The KLI adapted version of pIqaD utilizes the character set originally assembled by author Thomas E. Scheuer in his publication "Mortas-Te-Kaase - the Death's Hand Battle Fleet" fan organization group operations manual (compiled, written, illustrated and published by author Thomas E. Scheuer from 1989–1994) which the author and founder of the KLI later became a member of, and learned of the MTK character assemblage and membership booklet designations, isn't the only mapping of Klingon letters. The Astra Image letters as released in the "Mortas-te-Kaase" were taken and used in the Paramount-endorsed Bitstream font pack. They were used to make a font with ten letters of the English alphabet: "e" to "n" being represented by the ten different klingon letters. This font itself has been used by the Star Trek production team when creating Klingon graphics; however it is still used only as random gibberish on the shows. Dr. Schoen would often refer inquiries to Thomas Scheuer as he was still a student of the Klingon language at the time. The Mortas-te-Kaase organisation was also in very close contact with linguist Marc Okrand, who was also an active member of MTK and would often release exclusive additional words and phrases through the regular publications of the organisation via their newsletter veS QonoS. Scheuer was never credited however, in any of Dr. Schoen's works or publications, and thus following commercial usage was not credited properly either. A copy of the original release as photocopied from MTK member manual is displayed at the right. (See also the MTK 1990 Klin-Kon flier utilizing the MTK pIqaD)

The trading card company Skybox used this font when they created the Klingon language cards in their Star Trek: The Next Generation trading card collection. The Klingon cards themselves detail aspects of Klingon culture and feature pIqaD text and a transliteration and translation provided by Marc Okrand. Some of these cards, notably S7, S8, and S9, feature pIqaD, which corresponds to the Latin transcription.

Other known cards include S19   and S20   (which contain belittling references to Blockbuster, probably an allusion to Blockbuster Video) the season seven card selection s37, s38 and s39 (which featured no actual tlhIngan Hol, but only English and on card S39 Latin, written in the Skybox alphabet), and finally, the Checklist cards for each season's set of cards had the word cards written in Klingon on them when listing the above-mentioned cards.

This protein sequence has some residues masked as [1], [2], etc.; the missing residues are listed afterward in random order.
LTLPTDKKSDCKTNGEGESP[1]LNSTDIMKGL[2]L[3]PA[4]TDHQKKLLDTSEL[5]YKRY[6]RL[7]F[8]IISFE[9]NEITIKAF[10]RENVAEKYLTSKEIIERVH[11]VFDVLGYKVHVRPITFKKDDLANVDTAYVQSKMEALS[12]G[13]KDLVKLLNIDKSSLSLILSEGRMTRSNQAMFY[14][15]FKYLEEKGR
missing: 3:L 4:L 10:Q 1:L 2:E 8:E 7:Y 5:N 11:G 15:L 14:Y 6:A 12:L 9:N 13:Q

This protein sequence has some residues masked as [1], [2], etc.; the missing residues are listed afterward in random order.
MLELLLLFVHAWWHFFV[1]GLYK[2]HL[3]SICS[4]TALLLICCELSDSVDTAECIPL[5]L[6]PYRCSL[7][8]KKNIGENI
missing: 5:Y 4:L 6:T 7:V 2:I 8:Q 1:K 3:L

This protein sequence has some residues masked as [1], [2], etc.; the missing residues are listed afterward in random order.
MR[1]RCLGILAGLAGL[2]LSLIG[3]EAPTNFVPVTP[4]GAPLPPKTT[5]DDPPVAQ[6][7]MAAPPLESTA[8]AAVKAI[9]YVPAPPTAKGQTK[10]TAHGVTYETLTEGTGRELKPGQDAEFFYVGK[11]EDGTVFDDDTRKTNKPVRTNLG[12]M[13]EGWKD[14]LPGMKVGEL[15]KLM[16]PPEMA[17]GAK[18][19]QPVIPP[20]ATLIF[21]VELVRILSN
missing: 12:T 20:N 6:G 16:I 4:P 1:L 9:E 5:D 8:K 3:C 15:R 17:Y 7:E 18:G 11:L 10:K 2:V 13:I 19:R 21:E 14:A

The script is written in horizontal lines running from left to right, top to bottom, just like English. Klingon can be written with spaces between words (a word being defined as any noun, verb or leftover, plus any prefixes and suffixes attached to it) and punctuation. When this is the case, two punctuation marks are used:
  • An "up-turned triangle" with a function similar to a comma, semi-colon or colon.
  • A "down-turned" triangle with a function similar to a full stop, question mark or exclamation mark.

The triangular punctuation marks have been accepted into the common usage of the KLI pIqaD (see above).

Klingon can also be written with no spaces or punctuation at all; this form is more common on the TV shows. As in English, Klingon text can be left-justified, center-justified, or right-justified, and written in vertical columns on banners.

Due to its nature, the "Skybox" Alphabet is ill-suited to writing Klingon, in that ambiguity in the alphabet is apparent, so different words are spelled the same way; these are homographs. The heartiest commendations and the gravest insults could be written identically; however, context would go a long way to disambiguating homographs.

Mandel script

A third script, known as the Klinzhai or Mandel script, was included in The U.S.S. Enterprise Officer's Manual (1980). It holds more closely to the D7 battlecruiser hull markings and is also loosely based upon the conceptual art of Matt Jeffries, TOS set designer.

Its letters map to various letters and digraphs of English, but they have no relation to Marc Okrand's Klingon language. Like the other two alphabets, it is probably written in the same direction as English.

Some fans have suggested this alphabet could be used to write Klingonaase in its native form.

See also


1 : Talk:Klingon alphabets, § Excessive Detail, Lieven L. Litaer

2 : Symbols attributed to Okuda: the Klingon Language Institute's Klingon FAQ (edited by d'Armond Speers), question 2.13 by Will Martin (August 18, 1994). Symbols incorrectly attributed to Okuda: KLI founder Lawrence M. Schoen's "On Orthography" (PDF), https://web.archive.org/web/20061208232839/http://www.kli.org/pdf/Orthography.pdf, 2006-12-08, citing J. Lee's "An Interview with Michael Okuda" in the KLI's journal HolQeD 1.1 (March 1992), p. 11. Symbols actually designed by Astra Image Corporation: Michael Everson's.

3 : writing klingon on KLI.org

4 , 7 : Approved Minutes of the UTC 87 / L2 184 Joint Meetingdate=August 14, 2001, by The Unicode Consortium

5 : Klingon pIqaD use on Bing translate, November 25, 2015, by Microsoft

6 : Proposal to encode Klingon in Plane 1 of ISO/IEC 10646-2, September 18, 1997, Michael Everson

8 : Klingon: U+F8D0 - U+F8FF, January 15, 2004, by Michael Everson

9 : Bing Translator December 25, 2014

External links